A Serena NFT ushers in Zestworld’s artist commission tool

Serena Williams has ruled women’s tennis for most of her professional career, creating a superhero mystique that was even highlighted in a commercial combining her with Wonder Woman.

The next logical step is to make her a bona fide comic book heroine, drawn by one of the best in the business.

Zestworld, a creator-first digital comics platform, today launched its newest feature: a digital commission tool that lets regular fans contact their artist heroes to request personal works. One of the first to test this out was Seven Seven Six founder and Reddit co-founder Alexis Ohanian, who worked with award-winning comic artist Amanda Conner to create an NFT of Williams — his superstar wife — and their daughter, Alexis Olympia Ohanian Jr., as superheroes.

“First of all, when I was asked to do this I was scared to death,” said Conner. “All I could think of was ‘I’m going to do this … but I really hope she likes this!’ So my first emotion was fear.”

Ohanian, also an investor in Zestworld, wanted a classic superhero. He wanted something “very Kryptonian.”

“I think Alexis mentioned that she was a Supergirl fan, so he wanted something like that,” said Conner.

The collaboration may have been unusual for Conner and Ohanian, but the new digital commission tool should make it easier for fans to have a direct relationship with artists.

“The process today is clunky for fans and artists alike. Digital commissions are often run out of a creator’s DMs or email inbox,” says Chris Giliberti, co-founder and CEO of Zestworld. “You can hope to catch an artist in person at a con, but COVID and rising travel costs are complicating factors.”

Zestworld homepage.

(Handout)

This tool comes as NFTs continue to be a way for artists, and collectors, to profit off digital art. The rise of the NFT also coincides with a rise in digital comic subscriptions, indicating not only a willingness but a preference to view art in a digital space.

“I began as ‘that person’ who was like ‘NFTs? What? You can’t hold them.’ But when I sat and thought about it … There are so many people that grew up with ‘The Sims’ and just having a real life and a digital life,” says Conner. “Consuming comics digitally is so convenient… It totally makes sense that it would spill over into NFTs.”

Though digital comics may not be in the mainstream consciousness as much as the tangible, printed ones, they have been growing in popularity more than many realize.

“The webcomic audience is surging, with titles like ‘Lore Olympus’ generating upwards of 299 million views. The exploding popularity of comic-based storytelling has spilled over into the art market, and can be observed in the record competition and sales volume at auction,” says Giliberti.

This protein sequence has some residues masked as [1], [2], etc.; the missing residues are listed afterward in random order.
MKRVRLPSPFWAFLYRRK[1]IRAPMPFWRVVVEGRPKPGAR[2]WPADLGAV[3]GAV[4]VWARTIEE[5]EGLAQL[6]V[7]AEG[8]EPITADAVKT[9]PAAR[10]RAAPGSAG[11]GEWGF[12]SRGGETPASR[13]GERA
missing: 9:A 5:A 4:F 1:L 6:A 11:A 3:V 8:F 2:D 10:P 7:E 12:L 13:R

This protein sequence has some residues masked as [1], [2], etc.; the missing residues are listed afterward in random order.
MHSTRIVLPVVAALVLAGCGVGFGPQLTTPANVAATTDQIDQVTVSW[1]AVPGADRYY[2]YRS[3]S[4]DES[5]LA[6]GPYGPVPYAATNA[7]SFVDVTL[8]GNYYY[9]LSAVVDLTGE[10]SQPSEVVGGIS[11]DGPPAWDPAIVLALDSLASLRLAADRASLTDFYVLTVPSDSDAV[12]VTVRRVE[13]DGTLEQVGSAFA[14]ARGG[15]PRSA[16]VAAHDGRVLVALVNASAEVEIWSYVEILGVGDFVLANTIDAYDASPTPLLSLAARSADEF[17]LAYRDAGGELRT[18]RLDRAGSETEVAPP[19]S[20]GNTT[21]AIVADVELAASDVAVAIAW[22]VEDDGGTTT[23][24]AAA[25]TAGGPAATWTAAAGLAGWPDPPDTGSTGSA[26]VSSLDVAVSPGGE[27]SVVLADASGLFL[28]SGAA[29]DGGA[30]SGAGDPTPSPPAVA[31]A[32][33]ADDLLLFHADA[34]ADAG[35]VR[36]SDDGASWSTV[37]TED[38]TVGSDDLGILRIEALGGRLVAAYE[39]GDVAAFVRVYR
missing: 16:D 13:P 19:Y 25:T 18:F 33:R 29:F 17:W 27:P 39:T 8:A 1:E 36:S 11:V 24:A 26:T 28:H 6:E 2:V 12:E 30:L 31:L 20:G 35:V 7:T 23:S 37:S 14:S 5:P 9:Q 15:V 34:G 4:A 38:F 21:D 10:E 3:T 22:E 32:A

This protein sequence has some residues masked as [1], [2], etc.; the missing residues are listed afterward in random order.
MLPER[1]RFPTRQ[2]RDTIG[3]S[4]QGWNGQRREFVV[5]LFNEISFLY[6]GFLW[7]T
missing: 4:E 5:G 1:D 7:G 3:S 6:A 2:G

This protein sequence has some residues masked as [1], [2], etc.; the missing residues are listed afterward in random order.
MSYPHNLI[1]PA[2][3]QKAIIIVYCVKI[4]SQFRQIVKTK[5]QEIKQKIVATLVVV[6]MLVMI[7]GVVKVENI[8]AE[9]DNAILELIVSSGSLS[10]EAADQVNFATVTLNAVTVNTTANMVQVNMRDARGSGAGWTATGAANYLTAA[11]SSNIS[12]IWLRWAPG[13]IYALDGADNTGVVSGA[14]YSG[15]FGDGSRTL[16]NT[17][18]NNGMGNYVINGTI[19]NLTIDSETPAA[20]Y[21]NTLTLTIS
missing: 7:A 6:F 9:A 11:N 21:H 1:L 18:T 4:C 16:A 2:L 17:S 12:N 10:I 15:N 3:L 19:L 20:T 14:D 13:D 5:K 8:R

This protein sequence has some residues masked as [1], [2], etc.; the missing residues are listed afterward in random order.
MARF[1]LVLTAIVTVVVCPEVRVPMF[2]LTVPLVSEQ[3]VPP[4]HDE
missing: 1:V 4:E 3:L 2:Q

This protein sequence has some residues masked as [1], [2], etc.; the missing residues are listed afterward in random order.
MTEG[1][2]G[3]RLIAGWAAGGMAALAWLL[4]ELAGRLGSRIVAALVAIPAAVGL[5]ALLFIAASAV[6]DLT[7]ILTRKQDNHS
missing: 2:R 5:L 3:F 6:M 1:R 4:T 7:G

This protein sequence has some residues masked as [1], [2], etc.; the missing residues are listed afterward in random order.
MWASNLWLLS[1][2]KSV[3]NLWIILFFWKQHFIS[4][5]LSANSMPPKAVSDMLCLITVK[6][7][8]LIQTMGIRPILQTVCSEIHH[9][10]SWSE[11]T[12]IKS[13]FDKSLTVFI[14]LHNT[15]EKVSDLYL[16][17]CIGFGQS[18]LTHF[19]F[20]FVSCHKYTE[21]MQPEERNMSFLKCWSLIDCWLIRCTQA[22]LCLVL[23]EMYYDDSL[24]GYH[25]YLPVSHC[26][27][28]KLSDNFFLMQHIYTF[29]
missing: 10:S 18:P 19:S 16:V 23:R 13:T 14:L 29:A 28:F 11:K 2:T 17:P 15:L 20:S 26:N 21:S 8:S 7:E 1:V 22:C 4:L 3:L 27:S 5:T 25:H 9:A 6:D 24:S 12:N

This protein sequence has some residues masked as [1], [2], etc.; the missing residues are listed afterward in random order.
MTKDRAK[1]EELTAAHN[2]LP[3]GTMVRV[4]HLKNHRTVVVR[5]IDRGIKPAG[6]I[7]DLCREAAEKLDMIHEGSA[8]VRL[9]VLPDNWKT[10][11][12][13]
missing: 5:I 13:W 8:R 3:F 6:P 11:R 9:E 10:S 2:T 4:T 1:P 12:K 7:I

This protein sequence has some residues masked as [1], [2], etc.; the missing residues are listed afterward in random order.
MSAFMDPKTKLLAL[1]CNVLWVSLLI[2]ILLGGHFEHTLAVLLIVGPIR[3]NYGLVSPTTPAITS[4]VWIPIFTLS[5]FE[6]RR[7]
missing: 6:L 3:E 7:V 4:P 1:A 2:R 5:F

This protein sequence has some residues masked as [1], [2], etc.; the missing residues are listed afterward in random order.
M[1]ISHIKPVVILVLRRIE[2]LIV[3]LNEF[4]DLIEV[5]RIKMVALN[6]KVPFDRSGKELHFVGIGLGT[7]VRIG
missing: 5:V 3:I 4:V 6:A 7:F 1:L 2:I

“The other great thing about [selling digital art as an NFT] is that every time it gets resold to a new buyer or a new art collector, the artist gets a small percentage of that, so they can make money in perpetuity,” says Conner.

Commissions will be delivered as a print quality digital file with verified authenticity via minting on the environmentally-friendly Polygon blockchain. Zestworld also receives a 2.5% fee from sales, but in the end, it’s all about the art created. For the purists who only want the pencil-and-ink drawings, Conner believes that if you want to get the true intent of the artist on their work, they’ll have to change their thinking.

“It’s more accurate when you do it digitally,” she says. “When you do it traditional style and it’s for print, there’s always a chance that the printing is going to be off or the colors are going to print too dark. Digital is super pure.”

A screen capture of an artist's commission request page.

Jim Mahfood’s Zestworld request page.

(Handout)

Artists currently publishing on Zestworld include Peter J. Tomasi, Alex Segura, Eric Canete, Jimmy Palmiotti and Conner. A new wave of creators joining them include Jim Mahfood, Joëlle Jones, Phil Jimenez, Tania del Rio and Josh Adams.

With the commission tool, who knows what kind of creations and connections may be made. Conner, who calls herself “so bad at tennis,” got to see a side of Williams that she may not have known as much about before.

“When she’s with Olympia, it is so adorable,” the artist said. “They’re so cute I’m going to explode!”